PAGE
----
Austria | EN | DE
Belgium | EN | FR | NL
Bulgaria | EN | BG
Czech Republic | EN | CS
Denmark | EN
Estonia | EN
Finland | EN

France | EN | FR
Germany | EN | DE
Greece | EN
Hungary | EN | HU
Italy | EN | IT
Luxembourg | EN | FR
Netherlands | EN | NL

Norway | EN
Poland | EN | PL
Portugal | EN | PT
RomaniaEN | RO
Serbia | EN | SR
Slovakia | EN | SK
Slovenia | EN | SL

Spain | EN | ES
Sweden | EN
Switzerland | EN | DE | FR
United Kingdom | EN

Argentina | EN
Bolivia | EN
BrazilEN | BR
Colombia | EN

Ecuador | EN
Mexico | EN
Peru | EN
United States | EN
Venezuela | EN

Bangladesh | EN
China | EN | 简体中文
Hong Kong SAREN | 繁體中文
India | EN
Indonesia | EN | ID

Israel  EN
JapanEN | JA
Pakistan | EN
Singapore | EN
South KoreaEN | 한국어

Taiwan (Chinese Taipei) EN | 繁體中文
Thailand | EN | TH
Turkey | EN | TK
Uzbekistan | EN
Vietnam | EN | VN

Australia | EN
MoroccoEN  | FR
South AfricaEN


Robot automates sandwich production

An American manufacturer of equipment for food production has succeeded in developing a fully automated line for sandwich production. At the heart of the system is a Stäubli TX2-60 HE six-axis robot.


  • Fully automated production of different sandwich variants
  • Reliable, hygiene-compliant design
  • Highly dynamic robot to HE specification (Humid Environment)
  • Maximum flexibility


Automated production of sandwiches

U.S.-based Grote Company Inc. specializes in automating production lines that slice, fill and cut sandwiches. Until recently, the upper and lower halves of the sandwich were put together manually. Now Grote has managed to automate this process using a Stäubli TX2-60 HE six-axis robot with wash-down capability.

Filling a sandwich is not a particularly arduous task. That is, unless it is being done on an industrial scale with a throughput of thousands of sandwiches per hour. The raw materials – slices of sausage, cheese, tomatoes and lettuce – can be difficult to handle and process. Furthermore, stringent hygiene measures have to be put in place.

Headquartered in Columbus, Ohio, Grote sees itself as a technology leader in this area of food processing. Its design team has recently launched a ground-breaking innovation on the market, the Robotic Sandwich Assembly Line, an automated system for sandwich production.


Sandwich production at a rate of one per second

At the heart of the assembly line is a six-axis robot, the Stäubli TX2-60 HE. A conveyor belt delivers the sandwiches to it as two halves – the bottom slice, already buttered and filled, and the top slice, which is only buttered. The robot picks up the top slice and places it on the filling on the bottom slice. The sandwich is now whole. Next, the robot rotates the sandwich 45 degrees so that it is positioned diagonally on the conveyor belt. It then proceeds to the last station, where the sandwich is pressed and cut longitudinally to form the two customary triangular halves. Up to 60 sandwiches per minute on each of the two lines can be produced in this way. An operation that was previously performed manually is now automated.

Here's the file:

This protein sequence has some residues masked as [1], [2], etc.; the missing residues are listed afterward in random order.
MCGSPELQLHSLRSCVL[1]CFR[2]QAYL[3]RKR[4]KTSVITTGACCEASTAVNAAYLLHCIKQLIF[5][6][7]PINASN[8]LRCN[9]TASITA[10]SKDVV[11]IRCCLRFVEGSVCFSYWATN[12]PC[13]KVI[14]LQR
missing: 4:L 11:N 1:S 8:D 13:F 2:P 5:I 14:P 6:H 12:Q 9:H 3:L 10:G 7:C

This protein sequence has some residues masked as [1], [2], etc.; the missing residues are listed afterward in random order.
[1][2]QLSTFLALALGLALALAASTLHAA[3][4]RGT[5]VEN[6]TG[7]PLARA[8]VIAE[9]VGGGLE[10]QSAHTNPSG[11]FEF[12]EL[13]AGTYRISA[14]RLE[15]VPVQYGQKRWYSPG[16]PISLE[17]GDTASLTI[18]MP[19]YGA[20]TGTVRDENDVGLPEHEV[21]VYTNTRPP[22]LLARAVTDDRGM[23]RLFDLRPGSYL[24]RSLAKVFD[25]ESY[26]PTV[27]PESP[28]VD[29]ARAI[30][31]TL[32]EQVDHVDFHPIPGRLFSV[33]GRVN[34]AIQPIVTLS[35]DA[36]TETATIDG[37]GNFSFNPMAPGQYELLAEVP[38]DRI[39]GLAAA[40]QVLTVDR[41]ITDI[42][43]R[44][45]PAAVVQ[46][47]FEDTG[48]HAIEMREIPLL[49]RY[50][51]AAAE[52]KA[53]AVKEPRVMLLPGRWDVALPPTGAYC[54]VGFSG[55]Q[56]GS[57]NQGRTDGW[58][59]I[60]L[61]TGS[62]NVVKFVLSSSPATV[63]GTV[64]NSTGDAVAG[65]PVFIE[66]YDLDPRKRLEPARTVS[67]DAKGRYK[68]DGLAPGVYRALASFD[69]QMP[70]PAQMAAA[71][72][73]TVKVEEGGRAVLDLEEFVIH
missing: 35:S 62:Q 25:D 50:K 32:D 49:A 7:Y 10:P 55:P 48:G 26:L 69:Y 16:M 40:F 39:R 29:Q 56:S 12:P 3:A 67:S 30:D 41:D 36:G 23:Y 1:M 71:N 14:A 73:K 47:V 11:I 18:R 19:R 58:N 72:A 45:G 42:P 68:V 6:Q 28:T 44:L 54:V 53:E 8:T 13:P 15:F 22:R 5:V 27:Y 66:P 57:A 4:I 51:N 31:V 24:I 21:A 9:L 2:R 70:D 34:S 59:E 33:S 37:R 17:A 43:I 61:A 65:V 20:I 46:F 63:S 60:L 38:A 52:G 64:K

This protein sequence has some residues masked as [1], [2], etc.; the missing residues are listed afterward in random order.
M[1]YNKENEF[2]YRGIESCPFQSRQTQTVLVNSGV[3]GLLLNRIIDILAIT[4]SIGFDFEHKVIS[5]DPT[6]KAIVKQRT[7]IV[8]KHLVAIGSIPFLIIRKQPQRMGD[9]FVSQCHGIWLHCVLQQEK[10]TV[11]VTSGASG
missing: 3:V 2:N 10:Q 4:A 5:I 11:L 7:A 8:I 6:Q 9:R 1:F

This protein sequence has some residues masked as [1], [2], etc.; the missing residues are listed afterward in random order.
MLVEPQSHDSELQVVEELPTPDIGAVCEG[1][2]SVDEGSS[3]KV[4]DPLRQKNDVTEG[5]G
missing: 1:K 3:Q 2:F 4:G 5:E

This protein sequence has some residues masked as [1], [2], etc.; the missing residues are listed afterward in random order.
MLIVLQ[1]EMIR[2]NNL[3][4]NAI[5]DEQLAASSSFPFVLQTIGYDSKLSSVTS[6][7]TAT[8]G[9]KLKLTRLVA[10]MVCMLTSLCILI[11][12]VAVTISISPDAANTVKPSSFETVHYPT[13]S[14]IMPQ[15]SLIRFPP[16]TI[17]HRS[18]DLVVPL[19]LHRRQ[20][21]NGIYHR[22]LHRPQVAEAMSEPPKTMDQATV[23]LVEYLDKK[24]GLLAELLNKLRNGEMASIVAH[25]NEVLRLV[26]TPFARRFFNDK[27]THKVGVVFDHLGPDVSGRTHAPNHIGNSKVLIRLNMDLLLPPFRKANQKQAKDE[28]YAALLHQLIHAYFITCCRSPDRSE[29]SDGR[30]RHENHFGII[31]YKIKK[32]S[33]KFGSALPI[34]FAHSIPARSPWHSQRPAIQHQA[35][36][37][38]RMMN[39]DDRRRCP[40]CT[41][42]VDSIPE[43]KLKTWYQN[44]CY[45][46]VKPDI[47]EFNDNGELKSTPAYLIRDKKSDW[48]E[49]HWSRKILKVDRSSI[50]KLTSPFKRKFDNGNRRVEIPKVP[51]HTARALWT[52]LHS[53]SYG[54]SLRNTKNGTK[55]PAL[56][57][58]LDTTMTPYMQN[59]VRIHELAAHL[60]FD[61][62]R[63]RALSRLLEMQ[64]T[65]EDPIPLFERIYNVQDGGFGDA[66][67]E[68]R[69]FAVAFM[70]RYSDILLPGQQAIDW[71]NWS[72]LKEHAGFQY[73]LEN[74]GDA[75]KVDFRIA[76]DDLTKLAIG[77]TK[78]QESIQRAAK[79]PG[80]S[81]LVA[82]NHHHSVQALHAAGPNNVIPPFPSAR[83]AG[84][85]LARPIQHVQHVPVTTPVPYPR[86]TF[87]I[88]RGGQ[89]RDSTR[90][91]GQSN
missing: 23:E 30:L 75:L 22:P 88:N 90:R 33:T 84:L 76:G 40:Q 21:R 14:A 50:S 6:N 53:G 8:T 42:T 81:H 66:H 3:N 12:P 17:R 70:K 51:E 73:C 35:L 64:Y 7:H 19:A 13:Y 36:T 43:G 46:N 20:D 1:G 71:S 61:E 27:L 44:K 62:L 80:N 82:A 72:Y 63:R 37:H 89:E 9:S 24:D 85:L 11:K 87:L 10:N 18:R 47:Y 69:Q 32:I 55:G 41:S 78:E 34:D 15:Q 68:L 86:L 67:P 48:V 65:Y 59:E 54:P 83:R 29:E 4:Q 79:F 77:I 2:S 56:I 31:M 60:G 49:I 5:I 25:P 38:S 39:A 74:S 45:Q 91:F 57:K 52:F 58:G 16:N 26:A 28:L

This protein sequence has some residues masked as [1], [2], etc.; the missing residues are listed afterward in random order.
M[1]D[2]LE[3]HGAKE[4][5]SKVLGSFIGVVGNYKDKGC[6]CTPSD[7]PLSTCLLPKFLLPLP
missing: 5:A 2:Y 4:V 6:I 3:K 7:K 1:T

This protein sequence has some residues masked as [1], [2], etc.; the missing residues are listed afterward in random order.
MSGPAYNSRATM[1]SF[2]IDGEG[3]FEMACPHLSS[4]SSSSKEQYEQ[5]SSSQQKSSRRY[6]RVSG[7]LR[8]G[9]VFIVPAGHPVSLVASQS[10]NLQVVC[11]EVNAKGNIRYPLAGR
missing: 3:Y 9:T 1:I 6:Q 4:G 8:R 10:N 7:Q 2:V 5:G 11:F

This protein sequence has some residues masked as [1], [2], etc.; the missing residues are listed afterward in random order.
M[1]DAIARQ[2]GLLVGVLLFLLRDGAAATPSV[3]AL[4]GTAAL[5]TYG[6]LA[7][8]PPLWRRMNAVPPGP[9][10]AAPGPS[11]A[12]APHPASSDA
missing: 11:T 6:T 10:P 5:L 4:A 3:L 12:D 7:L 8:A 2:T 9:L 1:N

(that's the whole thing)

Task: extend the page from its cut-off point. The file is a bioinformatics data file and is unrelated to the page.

The entire production line complies with the principles of hygienic design. All edges are rounded, so there are no dead spaces where debris can build up, and the sandwich production line can withstand even the harshest cleaning procedures. To ensure maximum availability, Grote opted firmly for a Stäubli HE (Humid Environment) robot. As an added bonus, the TX2-60 HE complies with protection class IP67.


Fully automated, highly dynamic production

Bob Grote, CEO of Grote Company, explains why this innovative system is equipped with a Stäubli robot: “In addition to the hygienic design, the high speed on the sixth axis also spoke in favor of the TX2-60 HE. The target was 60 sandwiches per minute. The robot reaches its limits here because it has to perform several motion sequences.”

The Robotic Sandwich Assembly Line can be integrated into existing production systems or operated as a stand-alone cell. In either case, the user benefits from a high degree of automation combined with high flexibility. The robot can take on additional tasks and produce different types of sandwiches without any changes to the hardware.

Using a variety of pneumatic and mechanical grippers, the system achieves an impressive level of flexibility and is capable of handling both rectangular and round sandwiches as well as wraps. Bob Grote: “We are convinced that robotics will play a major role in automated food production in the future. We see ourselves as pioneers in this regard, and we intend to apply this principle in other areas, for example in the topping and handling of frozen pizzas.”